Outside, the day was advancing, heavy clouds obscuring the late afternoon sun. If they didn’t leave soon, they might have to stay the night.
Was that why her grandfather had required this parting lecture? Did he want her to stay? Pain lurked in his eyes, and his gray pallor and gaunt frame belied the strong voice, putting her in mind of her father’s last illness. She might never see him again, and though their acquaintance was short, she’d miss him, as she still grieved for her father, dead these two years.
“I said a proper marriage, one with proper contracts and settlements, to a man in the Commons, or a lord would do. Your stepfather likely has contacts, but you will not want to be under his thumb, I think.”
A shiver went through her. Upon Papa’s death, she’d dodged that thumb, and Mother’s broad hints at a betrothal to her stepfather’s nephew. She’d fled to Hermione in Hampshire while her mother returned to her husband-to-be in Kent. And the man her mother married would be no help at all to her financial plans. He was far too indolent to take up his seat in the Lords. He’d be nothing but her mother’s tool, and an utter hindrance.
“Aren’t such men often rather pompous and foolish, sir?”
Across the room, a throat cleared loudly.
Grandfather’s lips quirked and he tipped his head toward the interruption. “What about him?”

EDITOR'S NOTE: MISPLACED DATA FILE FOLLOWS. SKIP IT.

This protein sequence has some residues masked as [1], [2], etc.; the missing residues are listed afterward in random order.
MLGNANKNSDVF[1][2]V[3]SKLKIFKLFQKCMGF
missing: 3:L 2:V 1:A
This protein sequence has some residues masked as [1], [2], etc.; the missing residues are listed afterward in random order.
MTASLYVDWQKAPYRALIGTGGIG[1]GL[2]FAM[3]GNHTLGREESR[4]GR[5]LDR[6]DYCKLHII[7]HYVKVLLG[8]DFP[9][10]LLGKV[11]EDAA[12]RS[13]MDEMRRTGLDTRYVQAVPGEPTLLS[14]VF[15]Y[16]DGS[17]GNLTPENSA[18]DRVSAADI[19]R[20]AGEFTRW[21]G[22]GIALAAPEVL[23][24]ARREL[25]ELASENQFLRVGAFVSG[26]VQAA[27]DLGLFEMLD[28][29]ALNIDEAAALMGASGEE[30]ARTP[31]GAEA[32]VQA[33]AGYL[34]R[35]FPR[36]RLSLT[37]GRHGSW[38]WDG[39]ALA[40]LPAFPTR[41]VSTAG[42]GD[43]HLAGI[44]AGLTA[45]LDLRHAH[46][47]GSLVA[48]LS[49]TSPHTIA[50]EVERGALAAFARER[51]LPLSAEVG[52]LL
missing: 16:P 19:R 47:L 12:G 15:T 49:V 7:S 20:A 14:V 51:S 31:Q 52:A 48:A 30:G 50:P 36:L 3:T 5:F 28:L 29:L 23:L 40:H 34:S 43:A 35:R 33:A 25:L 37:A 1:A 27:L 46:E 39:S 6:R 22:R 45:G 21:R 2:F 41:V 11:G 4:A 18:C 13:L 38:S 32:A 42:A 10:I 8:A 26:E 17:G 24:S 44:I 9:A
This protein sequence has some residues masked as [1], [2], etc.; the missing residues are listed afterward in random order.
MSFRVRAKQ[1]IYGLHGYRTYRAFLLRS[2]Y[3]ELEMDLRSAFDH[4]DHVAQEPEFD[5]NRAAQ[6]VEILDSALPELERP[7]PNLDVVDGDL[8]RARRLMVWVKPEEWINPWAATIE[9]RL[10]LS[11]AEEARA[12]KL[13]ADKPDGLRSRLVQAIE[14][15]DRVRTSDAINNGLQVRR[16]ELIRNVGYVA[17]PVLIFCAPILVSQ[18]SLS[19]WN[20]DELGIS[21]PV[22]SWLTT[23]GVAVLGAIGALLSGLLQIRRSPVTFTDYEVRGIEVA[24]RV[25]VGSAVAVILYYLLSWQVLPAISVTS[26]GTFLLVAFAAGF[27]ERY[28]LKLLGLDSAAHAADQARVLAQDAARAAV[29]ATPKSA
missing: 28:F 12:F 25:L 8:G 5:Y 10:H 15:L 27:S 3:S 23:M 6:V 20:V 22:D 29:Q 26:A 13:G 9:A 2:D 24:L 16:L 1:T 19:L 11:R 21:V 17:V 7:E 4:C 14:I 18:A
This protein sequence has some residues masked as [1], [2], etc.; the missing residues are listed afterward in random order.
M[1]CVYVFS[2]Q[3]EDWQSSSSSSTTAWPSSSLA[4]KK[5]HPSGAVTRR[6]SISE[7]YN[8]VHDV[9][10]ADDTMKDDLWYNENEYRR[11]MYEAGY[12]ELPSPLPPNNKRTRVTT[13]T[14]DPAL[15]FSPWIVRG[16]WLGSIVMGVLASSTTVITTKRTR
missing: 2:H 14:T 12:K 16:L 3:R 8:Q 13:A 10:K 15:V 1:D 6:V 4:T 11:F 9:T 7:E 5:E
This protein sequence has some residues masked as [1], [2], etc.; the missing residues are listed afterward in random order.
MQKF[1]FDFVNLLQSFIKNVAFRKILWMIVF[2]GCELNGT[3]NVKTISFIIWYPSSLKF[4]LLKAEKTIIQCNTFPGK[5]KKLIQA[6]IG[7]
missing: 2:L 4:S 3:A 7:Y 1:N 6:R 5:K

The him in question was seated on the far end of Grandfather’s spacious library, and apparently had perfect hearing.
Oh, he met Grandfather’s requirements in some ways. He had a seat in the Commons, and someday he would inherit and move on to the Lords. He was also unmarried, his wife having died in childbirth the previous year.
And breathtakingly handsome with rumpled golden hair, soulful blue eyes, and a wide-shouldered, narrow-hipped, long-limbed form that had at first sight sent her blood pounding. Fortunately, she’d had many years following the drum with Papa, and had seen enough well-formed men to master her baser urges.
She shook her head. “It is not that way between us, sir. In truth, I’m rescuing him today from marriage-minded mamas and their daughters.”
“What way must it be? You are a female. Your financial plans require social connections, ones that in your case can only be achieved by marriage. If you don’t believe me, ask Mr. Lovelace.”
Grandfather pointed the tip of his cane at the overstuffed wing chair placed near the opposite fireplace. Mr. Fitzhenry Lovelace, eldest son and heir of Baron Loughton, had retreated there and waited at his ease, allowing them a modicum of privacy whilst imbibing every word.
Mr. Lovelace wasn’t likely to agree with Grandfather on this subject, having that morning accosted her in Lady Clitheroe’s stables, begging the honor of conveying her here in order to escape two doe-eyed misses vying to be the first to be compromised by him.
Mel squeezed her hands together to prevent them from rubbing at the ache between her eyes. After forcing his presence upon her today, Lovelace might as well come and defend her desire to remain unmarried. “What say you, Mr. Lovelace?” she called.
He put aside his book and stood.COLLAPSE